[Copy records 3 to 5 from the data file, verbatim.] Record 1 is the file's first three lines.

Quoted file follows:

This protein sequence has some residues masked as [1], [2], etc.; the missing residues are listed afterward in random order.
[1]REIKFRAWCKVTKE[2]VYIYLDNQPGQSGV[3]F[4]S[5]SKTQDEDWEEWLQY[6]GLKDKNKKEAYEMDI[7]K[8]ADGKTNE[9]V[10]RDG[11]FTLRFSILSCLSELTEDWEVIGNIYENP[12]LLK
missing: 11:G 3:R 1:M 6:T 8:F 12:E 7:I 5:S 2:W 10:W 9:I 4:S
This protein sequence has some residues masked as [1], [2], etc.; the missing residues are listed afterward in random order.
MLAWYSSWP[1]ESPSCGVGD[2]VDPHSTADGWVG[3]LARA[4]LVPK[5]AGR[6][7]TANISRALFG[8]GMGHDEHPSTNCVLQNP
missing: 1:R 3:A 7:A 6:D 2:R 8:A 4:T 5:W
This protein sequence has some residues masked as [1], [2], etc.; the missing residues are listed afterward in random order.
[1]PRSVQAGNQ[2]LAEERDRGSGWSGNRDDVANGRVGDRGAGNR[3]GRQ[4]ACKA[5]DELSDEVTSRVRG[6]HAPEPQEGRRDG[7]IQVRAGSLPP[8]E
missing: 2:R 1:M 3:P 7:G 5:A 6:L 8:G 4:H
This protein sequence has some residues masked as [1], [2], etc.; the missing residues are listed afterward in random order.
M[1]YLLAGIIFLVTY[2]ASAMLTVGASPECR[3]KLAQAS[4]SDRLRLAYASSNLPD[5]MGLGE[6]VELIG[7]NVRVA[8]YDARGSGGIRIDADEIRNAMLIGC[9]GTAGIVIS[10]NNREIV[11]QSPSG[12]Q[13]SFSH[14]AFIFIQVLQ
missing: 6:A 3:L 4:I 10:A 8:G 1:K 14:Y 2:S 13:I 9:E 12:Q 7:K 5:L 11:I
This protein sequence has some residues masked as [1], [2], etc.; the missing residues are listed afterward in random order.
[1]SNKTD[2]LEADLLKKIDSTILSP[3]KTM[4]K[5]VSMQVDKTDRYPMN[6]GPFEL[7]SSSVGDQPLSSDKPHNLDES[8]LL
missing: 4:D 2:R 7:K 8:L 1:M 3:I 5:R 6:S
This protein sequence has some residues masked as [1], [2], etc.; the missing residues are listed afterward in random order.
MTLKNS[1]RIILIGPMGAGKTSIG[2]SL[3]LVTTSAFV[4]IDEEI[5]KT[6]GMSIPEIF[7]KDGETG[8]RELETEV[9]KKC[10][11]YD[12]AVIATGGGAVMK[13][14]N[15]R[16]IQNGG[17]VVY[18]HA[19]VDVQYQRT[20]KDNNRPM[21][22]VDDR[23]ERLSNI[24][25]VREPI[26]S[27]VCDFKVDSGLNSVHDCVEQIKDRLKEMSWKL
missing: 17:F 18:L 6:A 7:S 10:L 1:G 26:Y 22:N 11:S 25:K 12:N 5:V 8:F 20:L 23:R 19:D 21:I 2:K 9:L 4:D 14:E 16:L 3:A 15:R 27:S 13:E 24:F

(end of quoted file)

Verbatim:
This protein sequence has some residues masked as [1], [2], etc.; the missing residues are listed afterward in random order.
[1]PRSVQAGNQ[2]LAEERDRGSGWSGNRDDVANGRVGDRGAGNR[3]GRQ[4]ACKA[5]DELSDEVTSRVRG[6]HAPEPQEGRRDG[7]IQVRAGSLPP[8]E
missing: 2:R 1:M 3:P 7:G 5:A 6:L 8:G 4:H
This protein sequence has some residues masked as [1], [2], etc.; the missing residues are listed afterward in random order.
M[1]YLLAGIIFLVTY[2]ASAMLTVGASPECR[3]KLAQAS[4]SDRLRLAYASSNLPD[5]MGLGE[6]VELIG[7]NVRVA[8]YDARGSGGIRIDADEIRNAMLIGC[9]GTAGIVIS[10]NNREIV[11]QSPSG[12]Q[13]SFSH[14]AFIFIQVLQ
missing: 6:A 3:L 4:I 10:A 8:G 1:K 14:Y 2:S 13:I 9:E 12:Q 7:K 5:L 11:I
This protein sequence has some residues masked as [1], [2], etc.; the missing residues are listed afterward in random order.
[1]SNKTD[2]LEADLLKKIDSTILSP[3]KTM[4]K[5]VSMQVDKTDRYPMN[6]GPFEL[7]SSSVGDQPLSSDKPHNLDES[8]LL
missing: 4:D 2:R 7:K 8:L 1:M 3:I 5:R 6:S